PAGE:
After a week of resisting the urge to Google/Pinterest/WikiHow a zillion recipes, thereby confusing myself into an unworkable tizzy, I decided to research body stank. I knew it was about moisture and warm spots and bacteria, so there were no real surprises.

Then I moved to asking, “What makes DIY deodorant fail?” The top three complaints were:

  • Itchy or drying
  • Reddening or irritating
  • Low melting point
  • Crumbly
  • Less sweat but still stinky

So I put my brain to work and  started looking at the contents of my cabinets.

Basically, I was told to mix coconut oil and baking soda. That was the start.

  • To combat the itchy dryness, I added raw shea butter and vitamin E oil.
  • To address the irritation, I cut back the baking soda and added arrowroot and bentonite (facial clay) for absorption.
  • I figured the bentonite would also help with the low melting point–especially here in the Bamas.
  • And I added beeswax to help it hold together without crumbling or melting.
  • I added pharmaceutical grade tea tree oil as an antiseptic.
  • Here’s where I think I got brilliant: stank. Stinky pits are caused from bacteria growing, right? What’s the best way to naturally combat nasty bacteria? Yup, I cracked open a probiotic capsule and tossed it in the mix.
  • I also added a couple of essential oils that I thought might compliment my already naturally woodsy aroma. I won’t add lemon grass next time. On account o’ it’s just–well–it’s–I don’t like it.

The melted ingredients. I put them in a mason jar in a pot on the stove. less cleanup, I figure.


The powered ingredients. Less clay next time, I think.


Baby-poop green. At least it’s just armpits. This is before it cools and hardens, btw.

I’m not going to put the measurements here because I’m still working it out. As ever, I’ll let you know when I get there. My first batch was a little softer than I’d like and–well–it’s an ugly green from the clay. Personally, I like the feeling of tea tree oil–but I want to make a new batch and be more sparing with that ingredient for those who are less amenable to the sensation.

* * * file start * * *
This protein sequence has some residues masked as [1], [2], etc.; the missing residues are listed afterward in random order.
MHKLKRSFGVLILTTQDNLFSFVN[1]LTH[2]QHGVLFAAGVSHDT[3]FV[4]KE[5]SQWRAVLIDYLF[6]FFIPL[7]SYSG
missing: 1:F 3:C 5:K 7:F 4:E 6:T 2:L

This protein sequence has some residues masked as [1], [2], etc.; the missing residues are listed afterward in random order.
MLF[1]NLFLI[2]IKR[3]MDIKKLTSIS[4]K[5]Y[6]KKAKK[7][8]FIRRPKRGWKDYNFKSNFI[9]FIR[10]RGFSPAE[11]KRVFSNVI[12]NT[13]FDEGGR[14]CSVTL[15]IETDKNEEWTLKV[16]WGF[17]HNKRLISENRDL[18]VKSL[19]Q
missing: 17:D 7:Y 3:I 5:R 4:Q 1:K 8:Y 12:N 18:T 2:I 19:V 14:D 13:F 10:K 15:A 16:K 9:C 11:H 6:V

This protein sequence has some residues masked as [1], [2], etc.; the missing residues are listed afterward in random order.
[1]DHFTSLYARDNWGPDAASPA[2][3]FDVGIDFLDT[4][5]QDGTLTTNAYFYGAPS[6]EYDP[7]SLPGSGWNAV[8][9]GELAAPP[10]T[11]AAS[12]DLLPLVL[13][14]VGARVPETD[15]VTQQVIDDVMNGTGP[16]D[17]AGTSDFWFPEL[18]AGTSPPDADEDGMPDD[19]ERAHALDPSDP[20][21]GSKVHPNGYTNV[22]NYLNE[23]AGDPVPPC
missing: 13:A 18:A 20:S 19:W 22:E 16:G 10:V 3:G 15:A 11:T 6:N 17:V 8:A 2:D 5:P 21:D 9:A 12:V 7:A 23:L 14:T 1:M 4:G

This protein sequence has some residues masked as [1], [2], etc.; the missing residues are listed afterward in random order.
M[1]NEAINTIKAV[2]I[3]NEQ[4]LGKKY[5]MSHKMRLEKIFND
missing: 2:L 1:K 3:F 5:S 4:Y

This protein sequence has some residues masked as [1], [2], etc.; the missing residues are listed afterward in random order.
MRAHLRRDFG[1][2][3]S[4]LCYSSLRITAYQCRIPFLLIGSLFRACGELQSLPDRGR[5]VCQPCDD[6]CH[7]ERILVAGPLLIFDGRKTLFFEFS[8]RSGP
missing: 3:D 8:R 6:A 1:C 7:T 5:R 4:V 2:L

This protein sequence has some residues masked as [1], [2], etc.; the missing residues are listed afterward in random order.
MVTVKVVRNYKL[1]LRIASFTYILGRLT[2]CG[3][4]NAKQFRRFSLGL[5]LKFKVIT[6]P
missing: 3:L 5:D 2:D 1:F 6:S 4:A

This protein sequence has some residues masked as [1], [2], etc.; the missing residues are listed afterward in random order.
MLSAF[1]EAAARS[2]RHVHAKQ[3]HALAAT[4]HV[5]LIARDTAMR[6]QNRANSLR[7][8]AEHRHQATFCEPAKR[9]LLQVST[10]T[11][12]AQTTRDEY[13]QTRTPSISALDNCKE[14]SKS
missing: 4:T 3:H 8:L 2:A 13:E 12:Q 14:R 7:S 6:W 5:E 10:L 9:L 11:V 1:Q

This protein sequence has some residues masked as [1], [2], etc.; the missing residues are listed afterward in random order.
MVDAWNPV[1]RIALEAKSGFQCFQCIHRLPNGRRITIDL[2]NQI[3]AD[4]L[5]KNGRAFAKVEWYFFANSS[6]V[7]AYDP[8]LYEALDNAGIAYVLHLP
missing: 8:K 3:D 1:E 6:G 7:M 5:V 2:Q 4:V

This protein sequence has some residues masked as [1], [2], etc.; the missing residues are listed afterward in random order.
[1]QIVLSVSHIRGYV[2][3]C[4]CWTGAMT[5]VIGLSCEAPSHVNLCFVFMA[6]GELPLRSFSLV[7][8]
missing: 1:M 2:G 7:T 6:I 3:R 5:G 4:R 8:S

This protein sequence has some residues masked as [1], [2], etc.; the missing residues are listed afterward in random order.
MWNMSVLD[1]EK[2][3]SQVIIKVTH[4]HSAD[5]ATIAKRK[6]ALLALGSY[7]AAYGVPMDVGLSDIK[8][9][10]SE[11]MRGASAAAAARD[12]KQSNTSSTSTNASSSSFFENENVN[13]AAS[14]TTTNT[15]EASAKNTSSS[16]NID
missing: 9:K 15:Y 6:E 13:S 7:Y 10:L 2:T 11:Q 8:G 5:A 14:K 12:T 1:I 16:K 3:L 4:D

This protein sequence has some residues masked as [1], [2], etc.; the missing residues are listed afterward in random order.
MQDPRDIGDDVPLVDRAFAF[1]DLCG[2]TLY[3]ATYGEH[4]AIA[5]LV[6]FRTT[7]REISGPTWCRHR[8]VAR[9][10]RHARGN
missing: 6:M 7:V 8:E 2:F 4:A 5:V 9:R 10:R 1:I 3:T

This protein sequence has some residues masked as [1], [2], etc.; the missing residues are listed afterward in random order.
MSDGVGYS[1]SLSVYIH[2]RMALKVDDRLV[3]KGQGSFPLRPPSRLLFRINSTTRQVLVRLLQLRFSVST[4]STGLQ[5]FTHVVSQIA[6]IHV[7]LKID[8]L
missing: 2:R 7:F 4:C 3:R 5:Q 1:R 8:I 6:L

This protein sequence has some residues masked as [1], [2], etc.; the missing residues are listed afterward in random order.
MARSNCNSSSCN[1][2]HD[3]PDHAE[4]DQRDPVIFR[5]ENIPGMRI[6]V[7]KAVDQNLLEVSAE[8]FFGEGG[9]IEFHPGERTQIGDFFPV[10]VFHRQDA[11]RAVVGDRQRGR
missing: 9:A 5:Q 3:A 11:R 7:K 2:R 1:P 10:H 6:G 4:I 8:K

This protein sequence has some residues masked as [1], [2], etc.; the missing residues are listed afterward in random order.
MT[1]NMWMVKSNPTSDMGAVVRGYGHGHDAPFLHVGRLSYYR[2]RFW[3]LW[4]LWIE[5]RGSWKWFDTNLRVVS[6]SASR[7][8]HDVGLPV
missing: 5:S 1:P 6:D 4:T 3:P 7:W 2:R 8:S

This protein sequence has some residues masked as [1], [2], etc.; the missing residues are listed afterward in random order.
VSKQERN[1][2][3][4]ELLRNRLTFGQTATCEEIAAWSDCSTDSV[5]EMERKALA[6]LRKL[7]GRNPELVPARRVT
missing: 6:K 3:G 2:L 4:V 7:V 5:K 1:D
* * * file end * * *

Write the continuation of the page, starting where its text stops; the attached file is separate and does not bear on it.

I didn’t have an empty deodorant container, so first I poured the melted goo into a silicone cupcake tray thinking I’d make deodorant cakes, but they melted at body temperature and made my hands ooie. So I remelted those and poured it into paper “dixie” cups and figure I can peal away the paper as I need to.

My hubby wants a batch. And that’s a big deal. He usually waits until I get everything “almost just right” before becoming a guinea pig. And a few friends have asked for some. I’m excited.

So–you give it a whirl. Especially those of you already in the practice of making yummy skin things (ehem, Amy — here’s a shameless plug for my friend’s shop: Let me know what proportions work in what climate. Let me know if you come up with better ingredients or combinations.

And, as ever, I’ll let you know.

Waes thu hael and sweet smelling.

Crumblin’ Down

I wrote this back in February, but so much of it still applies that I just edited it up a bit. Back then I was still in the decision phase, now I am in the “action” phase.


Phew. I don’t know about you but the last time Mercury was in Retrograde (whether you buy into it or not), it kicked my ever-lovein’ arse.

I love this little advice bit on how to keep from get “retrograded.”

After thinking about it for a minute, I’m putting off a necessary action until after the retrograde goes straight. I was going to move forward–and then I remembered.

This decision is one where waiting has been a little nerve-wracking and has felt counter-intuitive. The decision itself wheedled at me and built to a head for about a year. After I made the decision, it’s just been a matter  of  timing. Every time I’ve waited? I’ve been, um, rewarded–we’ll go with “rewarded.” So I’m  going to wait a bit to take action on that decision. I mean, given the number of communication snafus I’ve seen around me during Merc’s Retro–even if it’s not a reliable explanation, I figure it’s better to wait than to tempt wyrd by jumping the gun.

Seriously, the last Retrograde was strange. Sure, a number of communication breakdowns is par for the course in any busy life, but the kinds of things I saw over a two months period would turn your hair white–and I think I have a few more grays to cover as a result of the funtimes known as Late Winter 2014.

Not only that, but my nicely compartmentalized life–work over here, kindred over here, family like so, personal relationships like this, and sacral life and devotions go like that–imploded.

Every boundary I thought I needed in order to keep my psyche functioning at normal capacity disintegrated. I had people form my business-life visit me in the workplace, I had workplace collide with kindred, I’ve always had kindred in the family and family in the–well, you get the picture. There was definitely peanut butter in my chocolate and chocolate in my peanut butter. It was enough to have a girl singing Mellencamp.

Well, that and “Small Town.”